Goals based investing
Are you giving yourself the best chance of success?
Before you start, defining any goals you may have will help you plan, budget and choose the right investments. Your goals might be around enhancing your current lifestyle, planning for your family or your own retirement.
The sooner you start investing, the better off you will be. Match your long-term investment goals with your short-term lifestyle aspirations. When you have created your goals and time frames, define your budget. Be realistic about what you can afford to put aside for your investments.
To help you stick to your budget, look at your cash management and put strategies into place.
It’s well worth taking the time to think about what you really want from your investments. Knowing yourself, your needs and goals, and your appetite for risk is a good start.
How to get started checklist:
Be clear about what you’re investing for. Investing is generally most appropriate for medium and long-term goals (at least five years). If you want access to your money before that, you might want to think about saving instead.
Before you start investing, first make sure that you can afford your essential living costs, as well as any debts. It’s also a good idea to make sure you have some savings to cover emergencies.
3. Investment risk
Have a think about how much risk you feel comfortable taking with your money. You should also consider your other financial commitments when deciding how much risk to take. If you don’t want to or can’t take any risk with your money, then investing may not be for you right now.
The longer your money is invested, the more opportunity it has to grow in value and reach your goal. Each year, not only will the money you invest potentially grow in value, you’ll also potentially get growth on any previous growth. This is commonly known as ‘compounding’, and over longer time periods it can make a significant difference to the value of your investments.
5. What you’ll get back
The final value of your investments will depend on three main factors: how much you pay in, how your investments perform, and how long you’re invested for. Generally speaking, the more you pay in, the better your investments perform. And the longer you can keep your money invested, the more you’re likely to get back at the end.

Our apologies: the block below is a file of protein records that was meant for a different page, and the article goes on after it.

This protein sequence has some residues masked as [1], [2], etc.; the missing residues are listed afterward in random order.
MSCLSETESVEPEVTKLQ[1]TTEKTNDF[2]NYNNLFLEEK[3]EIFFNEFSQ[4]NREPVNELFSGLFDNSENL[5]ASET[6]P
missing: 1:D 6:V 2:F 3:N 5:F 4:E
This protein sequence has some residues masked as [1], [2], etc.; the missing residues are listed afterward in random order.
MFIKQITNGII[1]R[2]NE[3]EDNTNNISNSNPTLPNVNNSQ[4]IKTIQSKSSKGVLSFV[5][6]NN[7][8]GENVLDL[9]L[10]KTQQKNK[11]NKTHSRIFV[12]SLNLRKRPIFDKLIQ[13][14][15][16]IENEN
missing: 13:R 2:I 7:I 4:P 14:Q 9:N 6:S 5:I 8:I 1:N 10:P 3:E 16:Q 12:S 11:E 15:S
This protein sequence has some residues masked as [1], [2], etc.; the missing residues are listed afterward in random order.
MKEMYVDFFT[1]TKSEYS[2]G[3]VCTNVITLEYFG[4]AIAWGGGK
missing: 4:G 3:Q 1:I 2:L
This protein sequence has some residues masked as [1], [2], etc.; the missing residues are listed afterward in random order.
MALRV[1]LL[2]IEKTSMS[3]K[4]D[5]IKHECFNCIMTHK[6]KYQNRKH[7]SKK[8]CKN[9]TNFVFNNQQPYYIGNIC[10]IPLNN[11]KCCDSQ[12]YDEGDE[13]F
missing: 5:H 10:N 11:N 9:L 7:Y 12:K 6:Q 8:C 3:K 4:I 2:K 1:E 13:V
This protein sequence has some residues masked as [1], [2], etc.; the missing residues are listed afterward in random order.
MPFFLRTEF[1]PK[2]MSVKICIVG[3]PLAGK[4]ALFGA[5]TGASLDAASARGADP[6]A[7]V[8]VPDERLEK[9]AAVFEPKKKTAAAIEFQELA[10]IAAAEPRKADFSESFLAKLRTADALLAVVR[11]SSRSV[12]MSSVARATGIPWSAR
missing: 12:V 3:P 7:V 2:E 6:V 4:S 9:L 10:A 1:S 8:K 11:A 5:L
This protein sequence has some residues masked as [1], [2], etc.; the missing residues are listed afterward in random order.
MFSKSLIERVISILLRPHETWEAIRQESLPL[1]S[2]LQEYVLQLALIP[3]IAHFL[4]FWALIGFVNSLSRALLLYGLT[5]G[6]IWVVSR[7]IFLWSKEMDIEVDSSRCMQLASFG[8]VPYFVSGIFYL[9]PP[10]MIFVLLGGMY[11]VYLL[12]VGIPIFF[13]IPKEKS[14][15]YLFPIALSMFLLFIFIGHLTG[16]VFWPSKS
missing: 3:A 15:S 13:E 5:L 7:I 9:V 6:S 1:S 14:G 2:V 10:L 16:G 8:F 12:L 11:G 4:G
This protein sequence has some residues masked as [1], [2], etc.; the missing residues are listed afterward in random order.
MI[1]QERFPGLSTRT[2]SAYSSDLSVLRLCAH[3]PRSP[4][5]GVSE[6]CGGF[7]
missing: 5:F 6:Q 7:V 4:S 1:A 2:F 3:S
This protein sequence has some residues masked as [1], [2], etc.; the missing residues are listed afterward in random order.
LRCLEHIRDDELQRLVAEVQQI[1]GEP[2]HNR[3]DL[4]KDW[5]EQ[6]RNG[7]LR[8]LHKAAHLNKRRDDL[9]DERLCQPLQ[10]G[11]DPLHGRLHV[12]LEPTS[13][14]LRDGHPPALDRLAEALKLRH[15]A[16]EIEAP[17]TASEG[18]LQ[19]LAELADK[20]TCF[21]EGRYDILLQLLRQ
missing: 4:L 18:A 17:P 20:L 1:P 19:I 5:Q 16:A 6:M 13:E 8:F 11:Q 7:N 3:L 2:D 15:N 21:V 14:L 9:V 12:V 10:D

6. Mix it up
Putting all your money in one type of investment can be a risky strategy. You can help reduce that risk by spreading your money across a mix of investment types and countries. Different investments are affected by different factors: economics, interest rates, politics, conflicts, even weather events. What’s positive for one investment can be negative for another, meaning when one rises, another may fall.
7. Be tax-efficient
You can do this by putting your money into your pension or using up your Individual Savings Account (ISA) allowance.
8. Review, review, review
Make time to regularly review your investments to check they’re on track to meet your goals.
INFORMATION IS BASED ON OUR CURRENT UNDERSTANDING OF TAXATION LEGISLATION AND REGULATIONS. ANY LEVELS AND BASES OF, AND RELIEFS FROM, TAXATION ARE SUBJECT TO CHANGE.
THE VALUE OF INVESTMENTS AND INCOME FROM THEM MAY GO DOWN. YOU MAY NOT GET BACK THE ORIGINAL AMOUNT INVESTED.
PAST PERFORMANCE IS NOT A RELIABLE INDICATOR OF FUTURE PERFORMANCE.
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